School Business Leadership

Ask Anna – How long should I wait?

Dear Anna, I applied for an exciting new job three weeks ago, and I’ve been constantly checking my emails ever since. After two telephone calls and four emails I’ve been firmly told that “the hiring manager will contact applicants they want to bring to interview.” Does it really take this long for managers to arrange interviews or should I take the hint that I’ve been unsuccessful this time? Should I keep pushing? Please advise. Impatient Job Seeker.

Dear Impatient Job Seeker,

I would say that an organisation that hasn’t got back to candidates three weeks after the closing date would mean one of six things;

  1. You have been unsuccessful.
  2. Their need to make an appointment is not urgent.
  3. The hiring manager has inconsiderately gone on holiday just after the application deadline.
  4.  The hiring manager has unfortunately gone off sick just after the application deadline.
  5. The organisation has experienced a structural or financial issue which has meant they need to delay making a new appointment.
  6. They are extremely disorganised, unprofessional or just plain rude.

You have two choices;

  1. You could contact them and ask them if they could give you some feedback as to why your application was unsuccessful on this occasion.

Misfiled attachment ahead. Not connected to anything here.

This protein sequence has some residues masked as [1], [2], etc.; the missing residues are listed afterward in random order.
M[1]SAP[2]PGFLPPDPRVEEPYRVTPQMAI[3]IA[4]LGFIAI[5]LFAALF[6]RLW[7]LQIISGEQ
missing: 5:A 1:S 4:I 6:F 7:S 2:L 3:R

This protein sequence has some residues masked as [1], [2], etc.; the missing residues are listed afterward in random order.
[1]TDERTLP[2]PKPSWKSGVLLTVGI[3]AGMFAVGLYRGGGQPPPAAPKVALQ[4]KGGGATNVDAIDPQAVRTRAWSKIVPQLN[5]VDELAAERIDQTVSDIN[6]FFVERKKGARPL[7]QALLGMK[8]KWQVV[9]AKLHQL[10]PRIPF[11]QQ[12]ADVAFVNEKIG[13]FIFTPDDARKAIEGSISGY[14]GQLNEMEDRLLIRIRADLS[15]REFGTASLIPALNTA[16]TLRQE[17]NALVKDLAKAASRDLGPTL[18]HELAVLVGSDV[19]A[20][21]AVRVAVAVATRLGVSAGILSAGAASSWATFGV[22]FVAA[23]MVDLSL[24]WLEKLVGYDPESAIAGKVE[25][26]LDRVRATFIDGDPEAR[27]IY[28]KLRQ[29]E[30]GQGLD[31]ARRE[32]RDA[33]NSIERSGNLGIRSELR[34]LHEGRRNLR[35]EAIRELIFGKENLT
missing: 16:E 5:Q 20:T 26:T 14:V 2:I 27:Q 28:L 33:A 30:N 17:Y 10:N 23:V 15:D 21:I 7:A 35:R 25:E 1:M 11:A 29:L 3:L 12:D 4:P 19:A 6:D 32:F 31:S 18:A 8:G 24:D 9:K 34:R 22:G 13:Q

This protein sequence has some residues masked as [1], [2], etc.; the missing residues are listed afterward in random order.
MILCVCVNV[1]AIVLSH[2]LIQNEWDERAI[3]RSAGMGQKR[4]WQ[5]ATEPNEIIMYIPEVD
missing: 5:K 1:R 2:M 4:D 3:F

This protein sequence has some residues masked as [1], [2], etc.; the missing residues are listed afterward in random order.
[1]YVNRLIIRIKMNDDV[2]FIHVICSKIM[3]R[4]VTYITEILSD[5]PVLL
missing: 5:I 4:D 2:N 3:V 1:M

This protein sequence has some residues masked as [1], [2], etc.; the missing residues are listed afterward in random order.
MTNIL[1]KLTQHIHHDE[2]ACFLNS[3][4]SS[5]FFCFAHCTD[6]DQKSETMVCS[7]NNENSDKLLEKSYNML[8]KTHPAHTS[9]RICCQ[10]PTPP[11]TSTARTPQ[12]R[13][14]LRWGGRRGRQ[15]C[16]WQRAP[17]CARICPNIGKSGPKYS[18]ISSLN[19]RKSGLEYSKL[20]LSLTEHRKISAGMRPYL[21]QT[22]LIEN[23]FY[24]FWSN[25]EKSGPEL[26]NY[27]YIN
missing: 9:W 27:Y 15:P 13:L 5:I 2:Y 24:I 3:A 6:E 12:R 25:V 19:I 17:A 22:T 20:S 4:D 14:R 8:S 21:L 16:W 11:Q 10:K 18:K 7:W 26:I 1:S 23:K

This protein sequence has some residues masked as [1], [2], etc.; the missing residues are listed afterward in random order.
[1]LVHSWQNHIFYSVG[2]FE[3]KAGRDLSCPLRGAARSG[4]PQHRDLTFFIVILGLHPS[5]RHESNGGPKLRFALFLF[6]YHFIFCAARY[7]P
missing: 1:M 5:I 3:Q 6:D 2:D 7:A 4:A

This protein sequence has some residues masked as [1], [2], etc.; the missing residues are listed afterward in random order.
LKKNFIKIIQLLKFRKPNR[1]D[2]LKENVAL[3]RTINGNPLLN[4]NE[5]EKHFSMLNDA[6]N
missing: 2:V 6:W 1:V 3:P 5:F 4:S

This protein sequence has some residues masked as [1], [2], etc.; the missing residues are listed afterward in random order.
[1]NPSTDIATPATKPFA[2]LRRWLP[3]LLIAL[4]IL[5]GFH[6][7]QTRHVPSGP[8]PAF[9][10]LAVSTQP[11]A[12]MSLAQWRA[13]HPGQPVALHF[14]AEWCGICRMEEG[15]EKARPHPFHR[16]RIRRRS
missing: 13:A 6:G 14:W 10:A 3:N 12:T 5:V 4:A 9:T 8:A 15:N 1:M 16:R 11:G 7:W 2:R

2. You could accept that their HR processes are so poor that you have probably had a lucky escape.

Your letter suggests you are not in the public sector but recruitment and retention of staff is an important function for any organisation. Education recruitment has some unusual practices. For example, you tell The Boss when you fill in the application form (let alone go to an interview!), and you are likely to be informed whether you have been successful on the day of the interview. Education recruitment also has to take in the necessary safer recruitment and safeguarding elements. Private sector employers don’t have to follow a prescribed process but there is no excuse for poor communication. I am a firm believer in giving honest feedback, if it is requested, but we don’t contact candidates who haven’t been shortlisted for interview as we have usually had so many applications.

So, my advice is to ask for feedback. You went to a lot of effort to fill in their forms and apply, so it is not too much to ask why you have not been shortlisted. Be professional but also be prepared to accept that they may not have an explicit reason. Sometimes it can just be that they felt other candidates would be a better ‘fit’.

Hopefully though you will get some useful tips to incorporate into your next application with an organisation whose communication and HR systems are a little more candidate friendly.

I wish you every success in finding the next step on your career path.

You’ve got this.


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